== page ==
The Boston Globe continues their focus on the issues surrounding the nursing home industry. A recent article discusses the national for-profit chain Genesis and their expansion into Massachusetts. Genesis HealthCare, a Pennsylvania company that has grown in the past four years, more than doubling in size, to become the largest owner of nursing homes in Massachusetts and nationwide. Genesis is partly owned by a private equity firm, and counts nearly 500 nursing homes in its portfolio.
However, a recent report indicates this massive expanasion has decreased the quality of care provided to the vulnerable residents. Here are excerpts discussing certain facilities.
Twin Oaks Center–the nursing home’s linen room reeked of urine and residents’ rooms were so grimy, a state inspector’s shoe came off when it stuck to the floor.
Maplewood Center–administrators admitted to inspectors that they were so short staffed that an activities director and an admissions executive were used to help feed patients.
Meadow View Center–agreed to pay a $56,000 federal fine after a resident with a high fever, “delirious, and talking about monsters,” died from massive inflammation following an untreated urinary tract infection, according to a state report.
Federal and state data prove that the quality of care has declined and serious health and safety problems have increased. Nearly half of the nursing homes owned by Genesis have seen their ratings by federal regulators decline since 2010, a Globe analysis shows. And most of those whose ratings remained the same were ranked as below average in quality.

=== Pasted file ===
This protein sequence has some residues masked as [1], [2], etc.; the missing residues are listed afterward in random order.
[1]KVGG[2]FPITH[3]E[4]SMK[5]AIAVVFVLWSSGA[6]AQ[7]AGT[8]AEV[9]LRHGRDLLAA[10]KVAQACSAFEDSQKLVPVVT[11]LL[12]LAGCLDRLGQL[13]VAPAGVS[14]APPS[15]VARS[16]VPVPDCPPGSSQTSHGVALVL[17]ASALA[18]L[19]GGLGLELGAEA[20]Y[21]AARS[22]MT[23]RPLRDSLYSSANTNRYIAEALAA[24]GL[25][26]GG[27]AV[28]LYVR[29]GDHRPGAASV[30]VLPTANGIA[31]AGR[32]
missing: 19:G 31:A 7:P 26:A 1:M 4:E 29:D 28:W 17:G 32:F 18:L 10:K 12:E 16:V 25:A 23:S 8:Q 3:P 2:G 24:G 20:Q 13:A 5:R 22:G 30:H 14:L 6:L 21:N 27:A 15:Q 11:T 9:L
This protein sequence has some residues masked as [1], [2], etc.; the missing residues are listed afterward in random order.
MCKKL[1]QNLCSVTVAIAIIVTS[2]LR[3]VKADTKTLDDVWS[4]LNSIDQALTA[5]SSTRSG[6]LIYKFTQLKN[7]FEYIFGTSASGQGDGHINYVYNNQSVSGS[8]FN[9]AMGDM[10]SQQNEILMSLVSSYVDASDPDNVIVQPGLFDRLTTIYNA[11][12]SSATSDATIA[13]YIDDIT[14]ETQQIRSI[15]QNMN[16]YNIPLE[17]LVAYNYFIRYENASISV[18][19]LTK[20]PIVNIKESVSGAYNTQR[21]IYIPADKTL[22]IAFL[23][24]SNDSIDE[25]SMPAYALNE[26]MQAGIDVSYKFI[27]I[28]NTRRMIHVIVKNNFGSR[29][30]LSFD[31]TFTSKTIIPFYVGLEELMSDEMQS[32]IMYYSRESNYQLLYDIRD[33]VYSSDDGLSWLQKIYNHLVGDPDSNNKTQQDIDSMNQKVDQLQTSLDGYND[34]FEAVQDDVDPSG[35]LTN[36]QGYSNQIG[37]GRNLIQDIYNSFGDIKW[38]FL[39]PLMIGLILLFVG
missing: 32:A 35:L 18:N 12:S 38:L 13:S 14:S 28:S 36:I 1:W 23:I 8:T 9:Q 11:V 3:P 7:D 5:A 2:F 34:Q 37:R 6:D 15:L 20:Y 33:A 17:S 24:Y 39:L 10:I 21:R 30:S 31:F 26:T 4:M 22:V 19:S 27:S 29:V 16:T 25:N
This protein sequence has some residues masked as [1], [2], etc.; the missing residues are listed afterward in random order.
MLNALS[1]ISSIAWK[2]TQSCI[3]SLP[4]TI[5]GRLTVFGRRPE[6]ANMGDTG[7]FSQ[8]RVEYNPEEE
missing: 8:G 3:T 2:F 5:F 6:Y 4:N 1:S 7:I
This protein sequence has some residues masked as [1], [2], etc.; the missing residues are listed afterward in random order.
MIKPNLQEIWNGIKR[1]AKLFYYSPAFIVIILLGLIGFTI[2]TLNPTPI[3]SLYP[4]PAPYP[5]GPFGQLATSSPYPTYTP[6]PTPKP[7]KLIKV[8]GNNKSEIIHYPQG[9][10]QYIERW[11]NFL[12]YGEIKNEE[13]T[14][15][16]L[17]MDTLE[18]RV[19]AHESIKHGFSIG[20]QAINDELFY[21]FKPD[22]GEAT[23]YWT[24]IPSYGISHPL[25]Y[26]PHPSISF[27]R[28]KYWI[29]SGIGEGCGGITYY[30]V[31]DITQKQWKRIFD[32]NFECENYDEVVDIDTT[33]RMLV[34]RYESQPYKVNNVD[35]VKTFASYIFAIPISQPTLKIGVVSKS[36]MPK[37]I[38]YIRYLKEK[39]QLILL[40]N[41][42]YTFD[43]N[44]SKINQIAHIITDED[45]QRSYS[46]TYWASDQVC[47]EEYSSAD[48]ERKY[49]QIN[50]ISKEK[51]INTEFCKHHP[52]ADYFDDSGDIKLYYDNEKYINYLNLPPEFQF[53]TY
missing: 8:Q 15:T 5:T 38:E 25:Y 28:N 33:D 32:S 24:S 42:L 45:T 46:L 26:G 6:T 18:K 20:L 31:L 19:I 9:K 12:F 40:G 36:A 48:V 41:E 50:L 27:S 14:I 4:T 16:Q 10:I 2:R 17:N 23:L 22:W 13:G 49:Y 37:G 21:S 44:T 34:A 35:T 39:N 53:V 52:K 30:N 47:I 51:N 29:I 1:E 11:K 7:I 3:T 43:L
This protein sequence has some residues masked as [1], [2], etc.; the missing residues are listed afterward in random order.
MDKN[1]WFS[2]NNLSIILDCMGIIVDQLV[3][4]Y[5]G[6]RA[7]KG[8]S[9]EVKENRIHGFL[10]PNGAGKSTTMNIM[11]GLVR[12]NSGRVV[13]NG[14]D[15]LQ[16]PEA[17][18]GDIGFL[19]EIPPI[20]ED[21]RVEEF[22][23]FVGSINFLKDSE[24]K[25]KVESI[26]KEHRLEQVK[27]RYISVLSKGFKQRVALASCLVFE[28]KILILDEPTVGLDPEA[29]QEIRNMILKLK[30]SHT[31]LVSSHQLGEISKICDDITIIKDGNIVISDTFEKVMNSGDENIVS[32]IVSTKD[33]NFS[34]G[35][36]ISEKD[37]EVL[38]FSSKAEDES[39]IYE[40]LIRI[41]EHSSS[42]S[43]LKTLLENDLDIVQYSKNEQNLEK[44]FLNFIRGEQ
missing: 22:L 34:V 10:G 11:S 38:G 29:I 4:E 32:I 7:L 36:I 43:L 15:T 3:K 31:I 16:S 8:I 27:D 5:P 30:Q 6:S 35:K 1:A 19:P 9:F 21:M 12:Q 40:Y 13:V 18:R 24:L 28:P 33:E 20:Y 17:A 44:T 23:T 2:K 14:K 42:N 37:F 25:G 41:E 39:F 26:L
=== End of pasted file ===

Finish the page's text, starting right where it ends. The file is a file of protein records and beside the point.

A Globe analysis of quality indicators found that Genesis homes had strikingly worse scores than the state as a whole. The analysis suggests that problems at Genesis facilities worsened over time, and by early this year, the score for Genesis homes was twice as bad as the statewide number.
“The Genesis experience underscores the growing turbulence in an industry that cares for some of the nation’s most frail residents. Across the country, nursing homes are being bought and sold at a rapid pace, analysts say, as companies vie for facilities that attract more higher-paying patients.”
Staffing shortages in nursing homes are typical especially for national for-profit chains but the Boston Globe found more pronounced gaps in nurse staffing levels in Genesis homes in Massachusetts compared with median levels statewide.
Federal data for this year show registered nurses at Genesis homes spend roughly 19 percent less time caring for patients than federal regulators expected, based on the severity of patient illnesses. Nursing assistants spent 14 percent less time.
Genesis was the nation’s fifth-largest nursing home company in 2007 when two private equity companies, Formation Capital and JER Partners, acquired it in a $2 billion deal. The sale was one of a number of private takeovers of nursing home companies that began more than a decade ago, and the trend continues to fuel concern from patient advocates about quality taking a back seat to profit. Genesis reported losing millions of dollars last year, but also reported paying more than $6 million in compensation to its top seven executives.